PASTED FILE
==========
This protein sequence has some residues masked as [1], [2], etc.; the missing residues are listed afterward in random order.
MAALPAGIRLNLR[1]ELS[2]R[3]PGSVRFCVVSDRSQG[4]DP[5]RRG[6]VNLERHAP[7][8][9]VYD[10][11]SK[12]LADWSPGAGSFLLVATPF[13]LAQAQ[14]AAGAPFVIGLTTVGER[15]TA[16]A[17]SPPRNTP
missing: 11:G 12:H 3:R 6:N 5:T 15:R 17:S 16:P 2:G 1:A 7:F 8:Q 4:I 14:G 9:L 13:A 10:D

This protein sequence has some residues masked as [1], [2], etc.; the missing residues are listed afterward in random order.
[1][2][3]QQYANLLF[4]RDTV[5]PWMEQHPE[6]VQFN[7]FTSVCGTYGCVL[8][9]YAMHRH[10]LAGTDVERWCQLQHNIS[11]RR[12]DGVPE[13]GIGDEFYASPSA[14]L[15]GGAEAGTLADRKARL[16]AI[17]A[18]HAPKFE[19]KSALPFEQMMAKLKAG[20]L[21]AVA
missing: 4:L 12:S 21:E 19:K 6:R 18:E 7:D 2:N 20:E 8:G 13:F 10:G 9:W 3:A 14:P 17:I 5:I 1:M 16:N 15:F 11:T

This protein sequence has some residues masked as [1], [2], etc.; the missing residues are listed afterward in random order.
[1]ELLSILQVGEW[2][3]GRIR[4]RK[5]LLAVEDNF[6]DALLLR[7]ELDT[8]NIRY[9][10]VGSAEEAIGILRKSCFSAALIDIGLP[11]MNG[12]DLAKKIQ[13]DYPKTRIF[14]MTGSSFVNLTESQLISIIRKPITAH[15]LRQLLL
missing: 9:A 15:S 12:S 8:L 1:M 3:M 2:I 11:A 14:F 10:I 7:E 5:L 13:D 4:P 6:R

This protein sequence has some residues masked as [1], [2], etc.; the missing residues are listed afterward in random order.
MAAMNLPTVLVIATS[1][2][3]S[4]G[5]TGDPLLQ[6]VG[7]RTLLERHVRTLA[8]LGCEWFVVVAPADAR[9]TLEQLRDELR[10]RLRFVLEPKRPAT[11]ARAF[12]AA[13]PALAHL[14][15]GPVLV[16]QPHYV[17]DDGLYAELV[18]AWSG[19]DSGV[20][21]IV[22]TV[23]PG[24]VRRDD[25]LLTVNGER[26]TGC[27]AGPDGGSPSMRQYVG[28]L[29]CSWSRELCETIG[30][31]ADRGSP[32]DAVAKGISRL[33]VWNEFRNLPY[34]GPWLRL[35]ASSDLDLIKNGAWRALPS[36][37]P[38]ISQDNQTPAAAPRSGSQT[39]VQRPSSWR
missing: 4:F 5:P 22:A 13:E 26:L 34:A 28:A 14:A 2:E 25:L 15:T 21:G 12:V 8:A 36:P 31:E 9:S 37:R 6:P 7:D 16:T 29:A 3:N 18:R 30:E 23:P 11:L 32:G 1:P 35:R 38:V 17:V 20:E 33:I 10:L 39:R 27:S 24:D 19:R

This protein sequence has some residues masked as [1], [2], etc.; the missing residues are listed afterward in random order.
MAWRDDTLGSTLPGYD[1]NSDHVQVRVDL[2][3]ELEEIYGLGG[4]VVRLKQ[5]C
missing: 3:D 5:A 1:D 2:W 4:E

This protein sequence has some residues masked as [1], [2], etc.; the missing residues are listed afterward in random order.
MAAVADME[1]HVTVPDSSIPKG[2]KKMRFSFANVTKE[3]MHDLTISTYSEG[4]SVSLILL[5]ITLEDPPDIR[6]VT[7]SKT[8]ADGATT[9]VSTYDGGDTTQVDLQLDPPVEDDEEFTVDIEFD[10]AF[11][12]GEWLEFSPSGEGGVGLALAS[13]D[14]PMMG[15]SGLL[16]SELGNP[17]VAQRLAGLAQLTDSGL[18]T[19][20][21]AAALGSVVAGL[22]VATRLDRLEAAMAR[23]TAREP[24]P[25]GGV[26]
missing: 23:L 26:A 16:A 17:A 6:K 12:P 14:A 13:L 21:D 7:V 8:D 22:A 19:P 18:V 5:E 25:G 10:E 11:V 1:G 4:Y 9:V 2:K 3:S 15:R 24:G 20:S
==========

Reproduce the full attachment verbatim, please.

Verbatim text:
This protein sequence has some residues masked as [1], [2], etc.; the missing residues are listed afterward in random order.
MAALPAGIRLNLR[1]ELS[2]R[3]PGSVRFCVVSDRSQG[4]DP[5]RRG[6]VNLERHAP[7][8][9]VYD[10][11]SK[12]LADWSPGAGSFLLVATPF[13]LAQAQ[14]AAGAPFVIGLTTVGER[15]TA[16]A[17]SPPRNTP
missing: 11:G 12:H 3:R 6:N 5:T 15:R 17:S 16:P 2:G 1:A 7:F 8:Q 4:I 14:G 9:L 13:A 10:D

This protein sequence has some residues masked as [1], [2], etc.; the missing residues are listed afterward in random order.
[1][2][3]QQYANLLF[4]RDTV[5]PWMEQHPE[6]VQFN[7]FTSVCGTYGCVL[8][9]YAMHRH[10]LAGTDVERWCQLQHNIS[11]RR[12]DGVPE[13]GIGDEFYASPSA[14]L[15]GGAEAGTLADRKARL[16]AI[17]A[18]HAPKFE[19]KSALPFEQMMAKLKAG[20]L[21]AVA
missing: 4:L 12:S 21:E 19:K 6:R 18:E 7:D 2:N 20:E 8:G 13:F 10:G 9:W 3:A 14:P 17:I 5:I 1:M 16:N 15:F 11:T

This protein sequence has some residues masked as [1], [2], etc.; the missing residues are listed afterward in random order.
[1]ELLSILQVGEW[2][3]GRIR[4]RK[5]LLAVEDNF[6]DALLLR[7]ELDT[8]NIRY[9][10]VGSAEEAIGILRKSCFSAALIDIGLP[11]MNG[12]DLAKKIQ[13]DYPKTRIF[14]MTGSSFVNLTESQLISIIRKPITAH[15]LRQLLL
missing: 9:A 15:S 12:S 8:L 1:M 3:M 2:I 11:A 14:F 10:I 7:E 5:L 13:D 4:P 6:R

This protein sequence has some residues masked as [1], [2], etc.; the missing residues are listed afterward in random order.
MAAMNLPTVLVIATS[1][2][3]S[4]G[5]TGDPLLQ[6]VG[7]RTLLERHVRTLA[8]LGCEWFVVVAPADAR[9]TLEQLRDELR[10]RLRFVLEPKRPAT[11]ARAF[12]AA[13]PALAHL[14][15]GPVLV[16]QPHYV[17]DDGLYAELV[18]AWSG[19]DSGV[20][21]IV[22]TV[23]PG[24]VRRDD[25]LLTVNGER[26]TGC[27]AGPDGGSPSMRQYVG[28]L[29]CSWSRELCETIG[30][31]ADRGSP[32]DAVAKGISRL[33]VWNEFRNLPY[34]GPWLRL[35]ASSDLDLIKNGAWRALPS[36][37]P[38]ISQDNQTPAAAPRSGSQT[39]VQRPSSWR
missing: 4:F 5:P 22:A 13:E 26:L 34:A 28:A 14:A 2:E 25:L 15:T 21:G 12:V 8:A 36:P 31:E 9:S 37:R 6:P 7:D 16:T 29:A 3:N 18:R 30:E 23:P 11:L 32:G 1:P 35:R 38:V 17:V 20:E 33:I 10:L 39:R 27:S 24:D 19:R

This protein sequence has some residues masked as [1], [2], etc.; the missing residues are listed afterward in random order.
MAWRDDTLGSTLPGYD[1]NSDHVQVRVDL[2][3]ELEEIYGLGG[4]VVRLKQ[5]C
missing: 3:D 5:A 1:D 2:W 4:E

This protein sequence has some residues masked as [1], [2], etc.; the missing residues are listed afterward in random order.
MAAVADME[1]HVTVPDSSIPKG[2]KKMRFSFANVTKE[3]MHDLTISTYSEG[4]SVSLILL[5]ITLEDPPDIR[6]VT[7]SKT[8]ADGATT[9]VSTYDGGDTTQVDLQLDPPVEDDEEFTVDIEFD[10]AF[11][12]GEWLEFSPSGEGGVGLALAS[13]D[14]PMMG[15]SGLL[16]SELGNP[17]VAQRLAGLAQLTDSGL[18]T[19][20][21]AAALGSVVAGL[22]VATRLDRLEAAMAR[23]TAREP[24]P[25]GGV[26]
missing: 23:L 26:A 16:A 17:A 6:K 12:P 14:A 13:L 21:D 7:V 8:D 22:A 19:P 18:V 5:E 25:G 10:E 11:V 1:G 4:Y 9:V 2:K 3:S 15:R 24:G 20:S